16. My sister-in-law asked my wife for $300 to pay back someone who was nagging her for repayment of borrowed money. My wife, without hesitation, gave her the money. I’m absolutely furious of it. 1) because my wife did it without asking me, 2) because her sister had the nerve to ask my wife for money, and 3) because she loaned her money, knowing it was for paying back someone she was avoiding paying off. Pathetic! Her sister is terrible with money. She never buys anything with her own money, its always on credit. Not to mention she offered only to pay $50 a month back, LOL. That will take 6 months for only $300! I want to demand she pays it back next month, because she has a job! She was obviously taking advantage of my wife, because she thought that she wouldn’t be aggressive trying to get the money back.

  17. My husband’s sibling is not able to pay a large real estate tax burden, etc.,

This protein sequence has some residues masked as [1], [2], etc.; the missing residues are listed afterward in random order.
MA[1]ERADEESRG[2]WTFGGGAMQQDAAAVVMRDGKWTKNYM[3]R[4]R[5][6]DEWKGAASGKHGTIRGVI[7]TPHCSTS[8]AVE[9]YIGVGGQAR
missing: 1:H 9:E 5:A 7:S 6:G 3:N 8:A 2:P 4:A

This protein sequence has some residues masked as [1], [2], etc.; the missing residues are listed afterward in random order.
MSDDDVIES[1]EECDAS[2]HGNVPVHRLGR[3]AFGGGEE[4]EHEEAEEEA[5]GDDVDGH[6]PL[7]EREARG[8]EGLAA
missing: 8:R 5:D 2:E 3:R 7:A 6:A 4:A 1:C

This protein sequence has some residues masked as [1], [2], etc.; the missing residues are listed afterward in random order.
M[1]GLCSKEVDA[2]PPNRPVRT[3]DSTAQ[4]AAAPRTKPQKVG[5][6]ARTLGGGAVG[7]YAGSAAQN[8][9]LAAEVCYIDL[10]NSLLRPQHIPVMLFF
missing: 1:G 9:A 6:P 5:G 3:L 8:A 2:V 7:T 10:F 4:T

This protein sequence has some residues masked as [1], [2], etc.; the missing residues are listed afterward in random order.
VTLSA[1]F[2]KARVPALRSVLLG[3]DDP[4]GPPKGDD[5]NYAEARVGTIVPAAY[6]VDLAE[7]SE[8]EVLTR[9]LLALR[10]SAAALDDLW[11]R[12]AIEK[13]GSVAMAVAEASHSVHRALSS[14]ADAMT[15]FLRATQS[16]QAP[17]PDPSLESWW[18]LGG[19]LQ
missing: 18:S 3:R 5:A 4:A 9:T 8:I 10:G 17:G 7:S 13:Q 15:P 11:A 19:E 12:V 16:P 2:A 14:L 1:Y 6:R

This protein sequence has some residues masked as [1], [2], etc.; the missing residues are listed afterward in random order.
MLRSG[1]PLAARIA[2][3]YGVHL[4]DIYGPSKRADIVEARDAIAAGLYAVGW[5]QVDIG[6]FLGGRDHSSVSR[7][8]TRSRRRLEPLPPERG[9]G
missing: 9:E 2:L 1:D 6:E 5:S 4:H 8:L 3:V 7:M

The sibling has been allowed to live in the parents home–and my husband and this particular sibling were left with a 50/50 split on the home and contents. My husband has not received anything.. Anyway, the sibling can live in this home as long as the taxes and insurance are paid.. The larger extended family and my husband have already paid the taxes once and refuse to pay anymore.. I am so tired of this person who thinks that they can get money from everyone else just so they are not inconvenienced to move and realize it is time to sell the parental home as the parents have passed. The will is not fair and I would encourage all parents never to leave a home where one sibling can live there mortg/ rent free etc., while the other children have to stand by and take this inequity.